The Cichlid Fishes of Lake Malawi, Africa

Abstract of Publication

Genner, M.J., G.F. Turner, and S.J. Hawkins. 1999a. Resource control by territorial male cichlid fish in Lake Malawi. Journal of Animal Ecology 68: 522-529.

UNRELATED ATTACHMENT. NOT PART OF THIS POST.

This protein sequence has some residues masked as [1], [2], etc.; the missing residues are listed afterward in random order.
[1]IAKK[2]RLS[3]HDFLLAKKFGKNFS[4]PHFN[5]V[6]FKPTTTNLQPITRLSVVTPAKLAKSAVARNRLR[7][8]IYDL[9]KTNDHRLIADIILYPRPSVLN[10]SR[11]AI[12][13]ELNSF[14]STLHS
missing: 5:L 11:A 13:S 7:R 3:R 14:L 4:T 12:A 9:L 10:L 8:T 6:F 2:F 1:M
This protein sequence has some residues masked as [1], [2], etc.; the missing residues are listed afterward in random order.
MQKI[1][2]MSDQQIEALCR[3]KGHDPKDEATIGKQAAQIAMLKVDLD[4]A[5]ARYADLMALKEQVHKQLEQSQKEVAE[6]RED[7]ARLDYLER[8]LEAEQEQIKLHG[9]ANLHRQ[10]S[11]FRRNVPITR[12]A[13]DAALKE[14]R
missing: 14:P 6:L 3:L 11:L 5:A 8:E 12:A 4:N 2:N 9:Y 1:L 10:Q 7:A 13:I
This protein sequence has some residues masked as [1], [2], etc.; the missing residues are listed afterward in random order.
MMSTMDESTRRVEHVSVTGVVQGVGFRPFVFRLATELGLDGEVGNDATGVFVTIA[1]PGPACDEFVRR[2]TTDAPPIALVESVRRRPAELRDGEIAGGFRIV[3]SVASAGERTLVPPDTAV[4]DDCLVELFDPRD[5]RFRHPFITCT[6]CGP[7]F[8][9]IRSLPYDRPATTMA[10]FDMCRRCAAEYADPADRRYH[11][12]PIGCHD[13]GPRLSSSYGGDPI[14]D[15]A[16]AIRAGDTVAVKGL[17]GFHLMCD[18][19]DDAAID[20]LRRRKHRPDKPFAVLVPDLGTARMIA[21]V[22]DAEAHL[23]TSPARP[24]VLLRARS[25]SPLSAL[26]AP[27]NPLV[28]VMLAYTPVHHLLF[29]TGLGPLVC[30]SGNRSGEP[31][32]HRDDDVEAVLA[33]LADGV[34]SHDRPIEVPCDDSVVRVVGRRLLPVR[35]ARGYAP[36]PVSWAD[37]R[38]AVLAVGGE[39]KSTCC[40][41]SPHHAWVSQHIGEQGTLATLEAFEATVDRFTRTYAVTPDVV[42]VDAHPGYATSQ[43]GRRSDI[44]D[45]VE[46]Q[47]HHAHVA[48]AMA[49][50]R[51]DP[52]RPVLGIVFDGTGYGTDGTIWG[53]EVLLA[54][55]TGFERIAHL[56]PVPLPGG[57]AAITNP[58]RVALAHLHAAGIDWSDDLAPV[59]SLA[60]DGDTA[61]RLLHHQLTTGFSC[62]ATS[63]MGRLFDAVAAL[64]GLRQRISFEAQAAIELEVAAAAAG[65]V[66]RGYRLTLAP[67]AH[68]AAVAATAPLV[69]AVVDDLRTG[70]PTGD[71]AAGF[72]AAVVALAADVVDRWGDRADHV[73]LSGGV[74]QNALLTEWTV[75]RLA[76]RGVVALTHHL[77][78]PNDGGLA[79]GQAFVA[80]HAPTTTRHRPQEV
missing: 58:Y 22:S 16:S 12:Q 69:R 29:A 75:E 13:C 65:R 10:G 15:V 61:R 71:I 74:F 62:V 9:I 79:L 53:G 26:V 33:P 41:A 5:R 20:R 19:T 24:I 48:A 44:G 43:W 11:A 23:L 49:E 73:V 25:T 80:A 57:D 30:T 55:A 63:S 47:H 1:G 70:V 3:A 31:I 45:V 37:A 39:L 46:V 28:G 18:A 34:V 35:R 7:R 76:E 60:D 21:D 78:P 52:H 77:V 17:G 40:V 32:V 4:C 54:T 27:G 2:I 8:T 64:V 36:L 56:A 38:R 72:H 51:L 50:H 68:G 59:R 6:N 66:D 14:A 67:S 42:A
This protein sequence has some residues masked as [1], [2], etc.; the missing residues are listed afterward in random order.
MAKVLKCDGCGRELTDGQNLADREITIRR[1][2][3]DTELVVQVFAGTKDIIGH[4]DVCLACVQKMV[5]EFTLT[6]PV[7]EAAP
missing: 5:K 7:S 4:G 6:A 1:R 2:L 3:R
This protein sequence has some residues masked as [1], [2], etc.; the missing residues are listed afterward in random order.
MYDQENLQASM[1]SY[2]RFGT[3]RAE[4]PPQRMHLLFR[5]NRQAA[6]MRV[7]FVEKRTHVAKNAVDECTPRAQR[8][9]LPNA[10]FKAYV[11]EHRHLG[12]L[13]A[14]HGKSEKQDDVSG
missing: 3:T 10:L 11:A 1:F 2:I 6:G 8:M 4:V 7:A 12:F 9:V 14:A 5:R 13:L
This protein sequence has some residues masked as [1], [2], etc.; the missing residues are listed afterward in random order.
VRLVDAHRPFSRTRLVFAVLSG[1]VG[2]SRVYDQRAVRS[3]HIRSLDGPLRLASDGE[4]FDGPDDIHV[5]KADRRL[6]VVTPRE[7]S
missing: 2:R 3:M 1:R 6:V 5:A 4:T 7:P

1, The rocky habitat communities of Lake Malawi contain a high diversity of ecologically similar, predominantly herbivorous, cichlid fish species. How so many species can coexist is still unknown. 2, Adult males of the majority of these species hold permanent territories which form dense multispecies mosaics across the shores. 3. The study examined six coexisting species of cichlids from the rocky habitat where males are known to control access to the algal food resources within their territorial space. These included four sibling species of the Pseudotropheus (Tropheops) species complex, which are specialized epilithic algal herbivores, and two sibling species of the trophically more generalist P. (Maylandia) species complex which feed upon both epilithic algae and plankton. 4. The hypotheses that both intraspecific and interspecific territoriality occur in these communities and that interspecific aggression initiated by territorial males is preferentially directed at species with the most similar diets to their own were tested. 5. It was found that males preferred to exclude conspecific intruders, while they tolerated intruders with different diets to their own. Also, male P. (Tropheops) preferentially excluded similar heterospecific dietary specialists, while male P. (Maylandia) tolerated similar heterospecific dietary generalists. 6. Based on this study, it is proposed that interspecific territoriality may be reducing competition between species with different diets and promoting their coexistence, while it may be enhancing competition between species with the same diet. Furthermore, it suggests that ecological generalism may be reducing the intensity of interspecific competition, while specializations for the same resources may be increasing competition.




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